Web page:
I finally got around to watching the not-remake of the original slasher film and it tries to update horror films, but it just doesn’t quite pull it off.
It’s approaching Christmas and Hawthorne College is about to go on break. Sorority girl Lindsey (Lucy Currey) is murdered by a group of masked figures after getting threatening messages from an account with the name of the founder of the College, Calvin Hawthorne. Riley Stone (Imogen Poots) is a member of Mu Kappa Epsilon who was recently raped by Alpha Kappa Omicron fraternity president Brian Huntley (Ryan McIntyre). Unfortunately, no one believes her aside from her closest friends. She meets Landon (Caleb Eberheart), an AKO member who seems to like her. Riley and her sorority sisters Kris, Marty, and Jesse (Aleyse Shannon, Lily Donoghue, Brittany O’Grady) perform a skit at the AKO frat about Riley’s rape which angers the members. While in the Frat House, Riley encounters the brothers performing a strange ritual involving a bust of Calvin Hawthorne which Kris had recently forced the University to move from the main building due to Hawthorne’s racism and misogyny.
Back at the MKE house, Lindsey’s killers abduct MKE sister Helena (Madeleine Adams). The next day, the sisters start getting texts from the same account that was messaging Lindsey and one, Fran (Nathalie Morris), is murdered. Riley tries to report the disappearances, but the security officers ignore her. She also has a strange encounter with Professor Gelson (Cary Elwes), whom Kris tried to have fired for his misogyny. Jesse is murdered and Riley, Kris, and Marty are attacked by a masked archer and two other assailants. Marty is killed, but the other two kill one of the attackers, who bleeds black goo. Riley identifies him as an AKO member.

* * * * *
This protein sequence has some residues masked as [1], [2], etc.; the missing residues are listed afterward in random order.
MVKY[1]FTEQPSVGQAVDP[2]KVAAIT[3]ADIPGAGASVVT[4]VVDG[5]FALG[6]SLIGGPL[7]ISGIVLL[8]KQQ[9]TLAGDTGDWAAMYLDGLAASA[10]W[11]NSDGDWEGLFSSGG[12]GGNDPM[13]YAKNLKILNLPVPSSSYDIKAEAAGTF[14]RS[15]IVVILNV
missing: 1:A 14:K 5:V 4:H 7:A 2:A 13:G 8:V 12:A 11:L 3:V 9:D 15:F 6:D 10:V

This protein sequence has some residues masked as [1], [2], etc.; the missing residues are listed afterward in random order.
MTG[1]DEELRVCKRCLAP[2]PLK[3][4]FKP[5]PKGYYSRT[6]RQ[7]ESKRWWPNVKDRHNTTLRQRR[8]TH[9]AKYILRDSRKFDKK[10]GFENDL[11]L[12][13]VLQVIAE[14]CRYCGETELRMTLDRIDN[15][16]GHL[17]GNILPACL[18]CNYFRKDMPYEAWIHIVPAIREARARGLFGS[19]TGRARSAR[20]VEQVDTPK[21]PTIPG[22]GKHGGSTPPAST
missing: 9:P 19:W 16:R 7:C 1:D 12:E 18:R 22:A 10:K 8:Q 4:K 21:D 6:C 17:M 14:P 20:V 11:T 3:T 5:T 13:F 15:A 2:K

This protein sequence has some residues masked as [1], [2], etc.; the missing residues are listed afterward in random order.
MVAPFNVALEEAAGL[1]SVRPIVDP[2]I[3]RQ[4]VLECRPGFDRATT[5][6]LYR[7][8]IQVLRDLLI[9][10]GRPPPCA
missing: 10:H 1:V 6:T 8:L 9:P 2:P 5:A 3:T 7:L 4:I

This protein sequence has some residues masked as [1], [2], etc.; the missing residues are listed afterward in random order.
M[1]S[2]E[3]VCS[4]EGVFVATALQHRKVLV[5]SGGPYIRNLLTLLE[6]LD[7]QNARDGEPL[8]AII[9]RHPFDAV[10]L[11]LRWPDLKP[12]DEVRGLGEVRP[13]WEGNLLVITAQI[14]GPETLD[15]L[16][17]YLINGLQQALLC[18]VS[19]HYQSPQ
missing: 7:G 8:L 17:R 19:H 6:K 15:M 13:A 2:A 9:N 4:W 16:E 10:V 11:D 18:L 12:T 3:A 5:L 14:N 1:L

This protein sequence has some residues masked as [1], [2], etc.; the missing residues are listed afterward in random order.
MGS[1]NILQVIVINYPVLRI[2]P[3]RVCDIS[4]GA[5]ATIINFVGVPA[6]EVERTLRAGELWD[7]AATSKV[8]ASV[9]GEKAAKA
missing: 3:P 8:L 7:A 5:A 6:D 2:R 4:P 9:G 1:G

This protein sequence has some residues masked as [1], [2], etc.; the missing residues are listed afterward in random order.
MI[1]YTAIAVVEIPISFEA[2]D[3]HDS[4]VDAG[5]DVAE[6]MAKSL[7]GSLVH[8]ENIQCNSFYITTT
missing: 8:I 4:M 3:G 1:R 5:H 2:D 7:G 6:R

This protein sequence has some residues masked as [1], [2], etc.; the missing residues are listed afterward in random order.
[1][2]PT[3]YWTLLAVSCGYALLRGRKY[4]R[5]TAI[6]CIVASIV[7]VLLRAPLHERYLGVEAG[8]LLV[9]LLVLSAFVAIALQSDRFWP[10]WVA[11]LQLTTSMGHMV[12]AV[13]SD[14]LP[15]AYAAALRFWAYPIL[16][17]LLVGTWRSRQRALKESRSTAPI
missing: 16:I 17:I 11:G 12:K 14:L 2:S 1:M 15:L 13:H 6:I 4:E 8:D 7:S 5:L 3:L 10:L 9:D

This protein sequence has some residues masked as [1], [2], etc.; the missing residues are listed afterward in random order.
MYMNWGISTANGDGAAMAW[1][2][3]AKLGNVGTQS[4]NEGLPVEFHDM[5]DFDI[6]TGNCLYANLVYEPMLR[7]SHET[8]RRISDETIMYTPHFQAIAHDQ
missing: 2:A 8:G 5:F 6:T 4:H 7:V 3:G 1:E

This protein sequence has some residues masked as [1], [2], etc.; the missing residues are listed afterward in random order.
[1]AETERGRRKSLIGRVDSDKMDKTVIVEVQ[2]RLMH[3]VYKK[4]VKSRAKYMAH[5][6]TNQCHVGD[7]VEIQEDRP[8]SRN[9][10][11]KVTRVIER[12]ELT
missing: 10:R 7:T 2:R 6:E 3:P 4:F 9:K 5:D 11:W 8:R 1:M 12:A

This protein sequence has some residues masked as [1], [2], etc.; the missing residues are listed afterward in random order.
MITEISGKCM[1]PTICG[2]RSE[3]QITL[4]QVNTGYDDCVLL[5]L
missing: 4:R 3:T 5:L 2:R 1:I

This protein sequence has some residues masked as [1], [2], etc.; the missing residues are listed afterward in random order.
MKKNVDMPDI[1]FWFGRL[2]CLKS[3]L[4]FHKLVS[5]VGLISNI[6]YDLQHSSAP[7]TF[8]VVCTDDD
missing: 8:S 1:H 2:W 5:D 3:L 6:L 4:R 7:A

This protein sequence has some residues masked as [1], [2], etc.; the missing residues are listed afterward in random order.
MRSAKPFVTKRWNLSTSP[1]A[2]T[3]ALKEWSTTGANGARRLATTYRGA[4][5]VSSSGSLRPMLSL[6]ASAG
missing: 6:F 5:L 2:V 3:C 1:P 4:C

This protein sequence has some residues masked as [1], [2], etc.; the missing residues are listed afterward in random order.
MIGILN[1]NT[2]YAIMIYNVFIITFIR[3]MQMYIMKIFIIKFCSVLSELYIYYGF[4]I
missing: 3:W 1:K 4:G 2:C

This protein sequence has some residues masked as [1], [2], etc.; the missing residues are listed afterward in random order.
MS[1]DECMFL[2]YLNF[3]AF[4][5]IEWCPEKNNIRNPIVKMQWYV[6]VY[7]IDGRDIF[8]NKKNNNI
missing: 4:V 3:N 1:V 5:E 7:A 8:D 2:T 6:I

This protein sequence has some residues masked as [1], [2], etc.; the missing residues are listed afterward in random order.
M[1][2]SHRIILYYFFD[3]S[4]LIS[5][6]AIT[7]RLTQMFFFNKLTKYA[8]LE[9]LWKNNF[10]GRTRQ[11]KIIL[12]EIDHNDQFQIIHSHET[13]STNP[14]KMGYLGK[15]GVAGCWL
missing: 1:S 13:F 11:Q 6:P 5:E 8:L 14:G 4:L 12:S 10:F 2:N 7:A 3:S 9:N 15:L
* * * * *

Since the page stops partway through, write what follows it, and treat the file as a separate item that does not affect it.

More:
Riley and Kris leave the house and Riley heads to the frat to try and fight the brothers, who she believes are possessed by the spirit of Calvin Hawthorne. She encounters Landon and he comes with her while Kris heads to Lindsey’s sorority, which is also being attacked. Kris rescues the other girls as Riley and Landon get to the frat house. Riley finds Helena, but gets knocked out while Landon is “inducted” into the frat. She awakens tied to a chair and it’s shown that Gelson has been leading the AKO boys as part of a scheme by Calvin Hawthorne to keep “unruly women” in check. His bust spits black goo that allows Gelson to control the pledges and use them to murder rebellious women. Some women, including Helena, have secretly been helping them, but Helena is murdered anyway. Riley is saved by the arrival of Kris and the other sorority girls who attack the frat guys. Riley kills Brian, her rapist, and Kris sets Gelson on fire. Landon and the girls escape, locking the Frat brothers in with the fire, killing them.
First, this is not a remake of Black Christmas, the 1974 film which is typically considered one of the first “slasher” movies, in anything but name. Yes, it involves killing sorority girls, but so does almost every 80s horror film, and I don’t consider those to be remakes of Sorority House Massacre. On the other hand, Silent Night, Deadly Night is already a horror series, so I guess we’re out of names. It doesn’t help that basically nothing in the movie requires that it be set at Christmas aside from name recognition.